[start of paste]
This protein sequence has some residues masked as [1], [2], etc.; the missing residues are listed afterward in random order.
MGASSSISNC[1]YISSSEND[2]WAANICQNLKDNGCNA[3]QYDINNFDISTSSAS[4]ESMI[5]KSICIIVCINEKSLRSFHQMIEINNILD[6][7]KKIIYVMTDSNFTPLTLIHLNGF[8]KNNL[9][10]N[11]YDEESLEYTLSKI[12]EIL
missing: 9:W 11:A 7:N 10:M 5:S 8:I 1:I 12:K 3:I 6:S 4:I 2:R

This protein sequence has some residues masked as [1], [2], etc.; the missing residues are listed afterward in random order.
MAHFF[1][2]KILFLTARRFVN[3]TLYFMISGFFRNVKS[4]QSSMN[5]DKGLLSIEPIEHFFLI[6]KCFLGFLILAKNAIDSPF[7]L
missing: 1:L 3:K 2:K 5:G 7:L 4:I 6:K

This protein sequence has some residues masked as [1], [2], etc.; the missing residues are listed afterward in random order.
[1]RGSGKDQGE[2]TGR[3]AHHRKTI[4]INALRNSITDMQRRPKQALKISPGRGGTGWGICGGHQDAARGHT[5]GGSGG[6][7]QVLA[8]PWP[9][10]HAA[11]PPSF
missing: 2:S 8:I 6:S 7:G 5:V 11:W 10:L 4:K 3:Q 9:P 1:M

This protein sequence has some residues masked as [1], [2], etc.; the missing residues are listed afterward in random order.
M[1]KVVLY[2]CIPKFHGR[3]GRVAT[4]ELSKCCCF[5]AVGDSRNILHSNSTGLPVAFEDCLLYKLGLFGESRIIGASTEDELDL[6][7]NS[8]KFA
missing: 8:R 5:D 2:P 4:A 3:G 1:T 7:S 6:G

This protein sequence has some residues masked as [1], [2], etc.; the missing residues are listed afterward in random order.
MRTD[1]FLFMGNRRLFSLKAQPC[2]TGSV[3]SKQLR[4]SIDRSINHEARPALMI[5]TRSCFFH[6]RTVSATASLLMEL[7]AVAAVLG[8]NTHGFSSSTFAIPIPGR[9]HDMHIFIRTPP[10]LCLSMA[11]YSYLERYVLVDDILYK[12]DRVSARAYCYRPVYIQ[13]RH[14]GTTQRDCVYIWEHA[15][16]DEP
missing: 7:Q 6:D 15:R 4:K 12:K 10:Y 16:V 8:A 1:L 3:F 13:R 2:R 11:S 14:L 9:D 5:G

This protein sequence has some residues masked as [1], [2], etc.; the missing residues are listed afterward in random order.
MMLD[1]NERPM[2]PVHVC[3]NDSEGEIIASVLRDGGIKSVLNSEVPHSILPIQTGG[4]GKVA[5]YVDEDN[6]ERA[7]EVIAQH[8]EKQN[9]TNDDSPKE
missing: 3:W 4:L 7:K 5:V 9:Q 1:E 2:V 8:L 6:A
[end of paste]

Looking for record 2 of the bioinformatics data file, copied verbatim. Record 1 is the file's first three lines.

This protein sequence has some residues masked as [1], [2], etc.; the missing residues are listed afterward in random order.
MAHFF[1][2]KILFLTARRFVN[3]TLYFMISGFFRNVKS[4]QSSMN[5]DKGLLSIEPIEHFFLI[6]KCFLGFLILAKNAIDSPF[7]L
missing: 1:L 3:K 2:K 5:G 7:L 4:I 6:K